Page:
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Peak Oil is Not a Future Event – Saudi Arabia’s Overstated Reserves Help Prove This

A lot of noise is being made about Wikileaks info that says the US thinks the Saudi’s are overstating their Proven Reserves by about 40%.

This isn’t news.  It has been known for years.  In the Mid-80’s the Arab producers decided, after the American and other foreign experts had been shown the door, they had more oil in the ground than was previously known.

Without having found any new fields, without any advancement in technology, some of the Arab oil producers announced increases in Proven Reserves of over 100%.  For some time, Wall Street referred to these fictitious numbers as “Paper Barrels” and ignored them.  But as time passed, they began to be accepted in the mainstream.

This is one of the major points of oilman Matt Simmons’ book - Twilight in the Desert.  He was in the business back in the early 80’s (and well before).  He knew the numbers were fictitious and called for independent verification of the reserves.

These charts should eliminate any comfort you might have felt thinking Saudi Arabia and the other Arab nations would be able to keep oil flowing for decades.

                                                     “Proven Reserves”
in Thousand Million Barrels, Source: BP’s Statistical Review Of World Energy 2010

UAE Reserves

Iran Reserves

Saudi Arabia Reserves

Kuwait Reserves

Peak Oil - Not Just a Myth

Peak Oil is not when we run out of oil, it is when fields hit their “peak” and production declines.  The US has been in decline for decades.  Many other major producers have been in decline for years.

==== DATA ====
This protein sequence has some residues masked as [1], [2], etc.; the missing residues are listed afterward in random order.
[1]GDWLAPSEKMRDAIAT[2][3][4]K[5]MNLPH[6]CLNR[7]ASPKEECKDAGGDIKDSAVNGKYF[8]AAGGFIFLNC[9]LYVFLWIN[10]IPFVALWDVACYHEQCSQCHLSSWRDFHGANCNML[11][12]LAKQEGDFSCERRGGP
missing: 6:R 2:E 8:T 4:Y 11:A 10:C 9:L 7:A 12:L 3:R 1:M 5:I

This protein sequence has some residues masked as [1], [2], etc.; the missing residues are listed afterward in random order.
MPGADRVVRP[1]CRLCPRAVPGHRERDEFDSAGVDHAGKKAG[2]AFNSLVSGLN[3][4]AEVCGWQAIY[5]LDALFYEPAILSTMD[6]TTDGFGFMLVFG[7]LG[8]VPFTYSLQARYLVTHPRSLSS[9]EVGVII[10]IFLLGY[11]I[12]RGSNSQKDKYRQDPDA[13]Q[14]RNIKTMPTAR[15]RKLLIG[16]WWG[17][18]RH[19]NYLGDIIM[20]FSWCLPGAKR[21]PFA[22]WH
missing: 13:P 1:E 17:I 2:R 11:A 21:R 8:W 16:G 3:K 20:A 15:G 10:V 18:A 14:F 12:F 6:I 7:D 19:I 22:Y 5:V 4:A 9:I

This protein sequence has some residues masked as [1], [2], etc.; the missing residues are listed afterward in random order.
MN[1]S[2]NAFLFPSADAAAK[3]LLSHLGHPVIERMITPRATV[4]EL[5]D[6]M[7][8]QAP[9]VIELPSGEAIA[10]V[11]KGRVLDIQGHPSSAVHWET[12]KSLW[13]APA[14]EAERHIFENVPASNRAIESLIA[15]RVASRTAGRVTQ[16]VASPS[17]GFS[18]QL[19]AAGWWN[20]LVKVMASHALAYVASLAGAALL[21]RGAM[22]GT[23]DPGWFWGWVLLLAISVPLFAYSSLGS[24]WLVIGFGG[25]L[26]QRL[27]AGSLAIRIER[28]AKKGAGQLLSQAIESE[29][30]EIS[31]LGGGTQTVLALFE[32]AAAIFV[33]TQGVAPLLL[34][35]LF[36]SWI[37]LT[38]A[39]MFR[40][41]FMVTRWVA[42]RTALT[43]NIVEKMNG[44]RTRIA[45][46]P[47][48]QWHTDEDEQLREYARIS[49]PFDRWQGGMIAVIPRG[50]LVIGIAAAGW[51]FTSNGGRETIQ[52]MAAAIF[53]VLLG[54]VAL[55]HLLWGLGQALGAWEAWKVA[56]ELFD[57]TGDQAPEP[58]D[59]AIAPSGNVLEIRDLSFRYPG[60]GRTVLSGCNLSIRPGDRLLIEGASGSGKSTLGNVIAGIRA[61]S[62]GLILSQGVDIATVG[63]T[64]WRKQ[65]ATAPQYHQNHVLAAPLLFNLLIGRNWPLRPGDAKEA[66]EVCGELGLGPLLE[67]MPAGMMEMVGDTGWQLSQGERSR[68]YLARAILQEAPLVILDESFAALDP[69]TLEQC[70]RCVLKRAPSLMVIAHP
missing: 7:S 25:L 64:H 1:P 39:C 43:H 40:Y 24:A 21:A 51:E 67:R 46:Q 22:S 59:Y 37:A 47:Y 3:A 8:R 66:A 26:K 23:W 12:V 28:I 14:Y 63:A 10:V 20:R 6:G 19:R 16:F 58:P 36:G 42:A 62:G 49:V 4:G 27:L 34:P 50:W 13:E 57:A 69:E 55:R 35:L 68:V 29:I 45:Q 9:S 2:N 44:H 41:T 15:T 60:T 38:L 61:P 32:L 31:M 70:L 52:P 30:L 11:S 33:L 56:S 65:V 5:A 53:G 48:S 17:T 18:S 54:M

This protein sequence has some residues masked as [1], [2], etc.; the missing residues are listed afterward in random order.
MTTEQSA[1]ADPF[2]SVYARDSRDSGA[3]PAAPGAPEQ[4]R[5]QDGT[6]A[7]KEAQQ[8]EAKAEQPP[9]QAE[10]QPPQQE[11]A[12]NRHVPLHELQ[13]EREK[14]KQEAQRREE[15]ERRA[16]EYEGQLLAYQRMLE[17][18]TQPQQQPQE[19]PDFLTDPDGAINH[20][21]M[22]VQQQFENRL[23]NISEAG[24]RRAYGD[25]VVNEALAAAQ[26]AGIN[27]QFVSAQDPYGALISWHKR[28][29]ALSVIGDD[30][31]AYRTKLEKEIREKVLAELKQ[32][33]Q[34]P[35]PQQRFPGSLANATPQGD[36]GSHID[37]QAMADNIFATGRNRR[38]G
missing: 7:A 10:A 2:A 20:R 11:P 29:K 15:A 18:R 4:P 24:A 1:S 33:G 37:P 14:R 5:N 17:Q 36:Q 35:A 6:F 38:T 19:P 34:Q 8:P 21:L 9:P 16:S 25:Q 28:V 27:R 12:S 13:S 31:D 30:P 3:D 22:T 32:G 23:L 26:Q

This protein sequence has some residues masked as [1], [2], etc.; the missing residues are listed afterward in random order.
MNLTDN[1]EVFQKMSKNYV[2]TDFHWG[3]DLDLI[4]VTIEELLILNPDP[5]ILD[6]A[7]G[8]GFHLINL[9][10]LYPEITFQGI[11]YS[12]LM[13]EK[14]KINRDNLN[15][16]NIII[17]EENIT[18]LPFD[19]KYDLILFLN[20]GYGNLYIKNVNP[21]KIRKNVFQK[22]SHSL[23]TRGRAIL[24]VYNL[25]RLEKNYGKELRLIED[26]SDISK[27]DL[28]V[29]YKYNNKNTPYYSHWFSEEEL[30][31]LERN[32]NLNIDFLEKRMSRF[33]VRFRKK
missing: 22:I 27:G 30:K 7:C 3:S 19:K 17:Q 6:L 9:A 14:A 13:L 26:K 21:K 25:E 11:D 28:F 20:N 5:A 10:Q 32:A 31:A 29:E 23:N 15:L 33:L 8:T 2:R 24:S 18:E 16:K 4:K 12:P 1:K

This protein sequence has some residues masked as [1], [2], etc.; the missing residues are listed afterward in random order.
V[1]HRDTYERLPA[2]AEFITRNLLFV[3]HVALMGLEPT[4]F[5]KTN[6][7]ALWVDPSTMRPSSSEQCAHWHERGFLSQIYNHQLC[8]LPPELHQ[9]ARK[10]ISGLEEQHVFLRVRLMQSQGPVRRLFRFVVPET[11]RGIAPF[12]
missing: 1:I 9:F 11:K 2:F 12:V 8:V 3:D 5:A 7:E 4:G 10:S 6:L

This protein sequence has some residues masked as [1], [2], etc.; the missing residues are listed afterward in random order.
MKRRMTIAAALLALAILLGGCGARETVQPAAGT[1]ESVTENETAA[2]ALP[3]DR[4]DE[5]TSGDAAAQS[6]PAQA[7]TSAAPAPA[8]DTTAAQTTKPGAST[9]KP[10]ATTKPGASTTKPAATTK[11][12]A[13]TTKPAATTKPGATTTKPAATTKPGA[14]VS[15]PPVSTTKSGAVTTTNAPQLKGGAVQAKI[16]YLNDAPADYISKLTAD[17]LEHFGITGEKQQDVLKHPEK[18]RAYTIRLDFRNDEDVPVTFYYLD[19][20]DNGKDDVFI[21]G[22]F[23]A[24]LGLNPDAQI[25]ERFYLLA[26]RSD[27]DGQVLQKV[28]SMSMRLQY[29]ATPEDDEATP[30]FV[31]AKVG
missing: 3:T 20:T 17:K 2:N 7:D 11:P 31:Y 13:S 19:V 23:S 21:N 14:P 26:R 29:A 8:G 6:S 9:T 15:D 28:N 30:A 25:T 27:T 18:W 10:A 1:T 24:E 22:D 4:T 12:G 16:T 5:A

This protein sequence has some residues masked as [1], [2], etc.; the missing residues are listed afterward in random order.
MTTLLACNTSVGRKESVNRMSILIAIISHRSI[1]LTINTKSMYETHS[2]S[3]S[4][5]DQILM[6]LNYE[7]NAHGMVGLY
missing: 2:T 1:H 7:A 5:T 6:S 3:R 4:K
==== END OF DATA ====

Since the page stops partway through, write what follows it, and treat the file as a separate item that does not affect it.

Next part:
Most concerning is the OECD has been in decline for a decade and this means the Developed World is relying more and more on the Developing, and less friendly and stable, countries for its oil. 

All the information below is from BP’s Statistical Review of World Energy 2010.  It shows that Peak Oil is not a future event, it is happening today and has been going on for years.

OECD Production

US Production

Oil Production

By. John Riley

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  • Anonymous on February 18 2011 said:
    What's going on? Another superb article, but I wouldn't count Saudi Arabia out. Yes, for what it is worth, peak oil is a reality, but who cares when the oil price might escalate when global recovery picks up speed, and the oil price reaches ... a number that I am afraid to repeat.Something else. I put Wikileaks in the category of the evening newspapers in e.g.England, and that is NOT a compliment!
  • Anonymous on February 19 2011 said:
    Re; WikileaksI think you're somewhat overstating the case Fred, though I agree that UK evening newspapers are dire...There is so much info in Wikileaks they need a search engine all by themselves. If a resesrcher can make the time to look through the documents and piece stuff toghether, then relate that to other,more reliable info, I'm sure a lot can be gained. But as with the Internet as a whole, 90% probably is dross...
  • Anonymous on February 19 2011 said:
    Matt Simmon's excellent book, "Crop Circles in the Desert" highlights the validity of outside estimates of Saudi Arabia's reserves. (asst. Michael Lynch)These estimates can be readily converted into a clean burning biofuel using anaerobic digestion. The Indians have proven this long ago.
  • Anonymous on February 20 2011 said:
    Michael Lynch, Alfonso? I cant think of anybody who has been so consistently wrong where the oil price is concerned, but he is still in business because he is selling the nonsense and fantasies that people love to hear. Exactly what does he have for us now?